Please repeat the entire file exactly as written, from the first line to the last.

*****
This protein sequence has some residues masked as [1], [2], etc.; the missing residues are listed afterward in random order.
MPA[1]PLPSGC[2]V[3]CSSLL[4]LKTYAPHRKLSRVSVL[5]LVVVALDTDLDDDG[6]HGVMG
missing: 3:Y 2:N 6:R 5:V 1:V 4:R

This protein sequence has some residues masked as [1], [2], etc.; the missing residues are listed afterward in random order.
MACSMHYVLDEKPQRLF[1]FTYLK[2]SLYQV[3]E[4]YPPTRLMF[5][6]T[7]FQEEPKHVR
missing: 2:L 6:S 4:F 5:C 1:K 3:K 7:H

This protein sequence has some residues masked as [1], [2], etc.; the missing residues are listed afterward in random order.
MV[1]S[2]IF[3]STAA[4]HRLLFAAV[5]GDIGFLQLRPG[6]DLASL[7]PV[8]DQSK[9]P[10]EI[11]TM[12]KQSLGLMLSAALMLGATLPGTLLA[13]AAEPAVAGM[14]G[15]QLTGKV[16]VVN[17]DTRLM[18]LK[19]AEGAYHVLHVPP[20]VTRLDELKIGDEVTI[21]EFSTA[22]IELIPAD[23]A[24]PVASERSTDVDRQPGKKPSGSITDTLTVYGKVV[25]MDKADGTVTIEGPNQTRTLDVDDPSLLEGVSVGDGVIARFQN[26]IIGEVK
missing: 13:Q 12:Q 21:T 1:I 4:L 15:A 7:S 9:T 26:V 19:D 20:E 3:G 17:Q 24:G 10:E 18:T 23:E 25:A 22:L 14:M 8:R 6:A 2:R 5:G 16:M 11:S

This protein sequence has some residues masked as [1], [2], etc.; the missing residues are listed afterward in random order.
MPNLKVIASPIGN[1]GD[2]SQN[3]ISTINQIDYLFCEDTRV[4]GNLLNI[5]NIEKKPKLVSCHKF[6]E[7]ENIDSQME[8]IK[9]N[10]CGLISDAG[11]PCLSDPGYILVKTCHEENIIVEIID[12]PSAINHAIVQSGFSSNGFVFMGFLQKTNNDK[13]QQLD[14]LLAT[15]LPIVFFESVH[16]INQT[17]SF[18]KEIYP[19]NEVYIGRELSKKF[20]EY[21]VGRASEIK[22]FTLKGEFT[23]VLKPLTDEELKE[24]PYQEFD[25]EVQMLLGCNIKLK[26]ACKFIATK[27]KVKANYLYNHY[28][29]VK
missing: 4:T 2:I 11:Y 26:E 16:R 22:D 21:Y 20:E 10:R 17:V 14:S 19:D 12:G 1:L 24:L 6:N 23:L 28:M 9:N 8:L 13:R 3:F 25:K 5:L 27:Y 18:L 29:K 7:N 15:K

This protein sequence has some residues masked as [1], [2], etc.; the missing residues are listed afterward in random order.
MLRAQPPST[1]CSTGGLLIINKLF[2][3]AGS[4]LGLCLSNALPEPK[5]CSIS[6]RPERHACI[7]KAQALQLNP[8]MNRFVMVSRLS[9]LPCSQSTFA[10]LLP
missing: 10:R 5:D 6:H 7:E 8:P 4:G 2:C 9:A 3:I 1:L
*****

This protein sequence has some residues masked as [1], [2], etc.; the missing residues are listed afterward in random order.
MPA[1]PLPSGC[2]V[3]CSSLL[4]LKTYAPHRKLSRVSVL[5]LVVVALDTDLDDDG[6]HGVMG
missing: 3:Y 2:N 6:R 5:V 1:V 4:R

This protein sequence has some residues masked as [1], [2], etc.; the missing residues are listed afterward in random order.
MACSMHYVLDEKPQRLF[1]FTYLK[2]SLYQV[3]E[4]YPPTRLMF[5][6]T[7]FQEEPKHVR
missing: 2:L 6:S 4:F 5:C 1:K 3:K 7:H

This protein sequence has some residues masked as [1], [2], etc.; the missing residues are listed afterward in random order.
MV[1]S[2]IF[3]STAA[4]HRLLFAAV[5]GDIGFLQLRPG[6]DLASL[7]PV[8]DQSK[9]P[10]EI[11]TM[12]KQSLGLMLSAALMLGATLPGTLLA[13]AAEPAVAGM[14]G[15]QLTGKV[16]VVN[17]DTRLM[18]LK[19]AEGAYHVLHVPP[20]VTRLDELKIGDEVTI[21]EFSTA[22]IELIPAD[23]A[24]PVASERSTDVDRQPGKKPSGSITDTLTVYGKVV[25]MDKADGTVTIEGPNQTRTLDVDDPSLLEGVSVGDGVIARFQN[26]IIGEVK
missing: 13:Q 12:Q 21:T 1:I 4:L 15:A 7:S 9:T 26:V 19:D 20:E 3:G 17:Q 24:G 10:E 18:T 23:E 25:A 22:L 14:M 8:R 6:A 2:R 5:G 16:M 11:S

This protein sequence has some residues masked as [1], [2], etc.; the missing residues are listed afterward in random order.
MPNLKVIASPIGN[1]GD[2]SQN[3]ISTINQIDYLFCEDTRV[4]GNLLNI[5]NIEKKPKLVSCHKF[6]E[7]ENIDSQME[8]IK[9]N[10]CGLISDAG[11]PCLSDPGYILVKTCHEENIIVEIID[12]PSAINHAIVQSGFSSNGFVFMGFLQKTNNDK[13]QQLD[14]LLAT[15]LPIVFFESVH[16]INQT[17]SF[18]KEIYP[19]NEVYIGRELSKKF[20]EY[21]VGRASEIK[22]FTLKGEFT[23]VLKPLTDEELKE[24]PYQEFD[25]EVQMLLGCNIKLK[26]ACKFIATK[27]KVKANYLYNHY[28][29]VK
missing: 4:T 2:I 11:Y 26:E 16:R 22:D 21:Y 20:E 10:R 17:V 14:S 19:D 12:G 1:L 24:L 6:N 23:L 28:M 9:N 8:L 13:R 3:F 25:K 5:L 27:Y 18:L 29:K 7:N 15:K

This protein sequence has some residues masked as [1], [2], etc.; the missing residues are listed afterward in random order.
MLRAQPPST[1]CSTGGLLIINKLF[2][3]AGS[4]LGLCLSNALPEPK[5]CSIS[6]RPERHACI[7]KAQALQLNP[8]MNRFVMVSRLS[9]LPCSQSTFA[10]LLP
missing: 10:R 5:D 6:H 7:E 8:P 4:G 2:C 9:A 3:I 1:L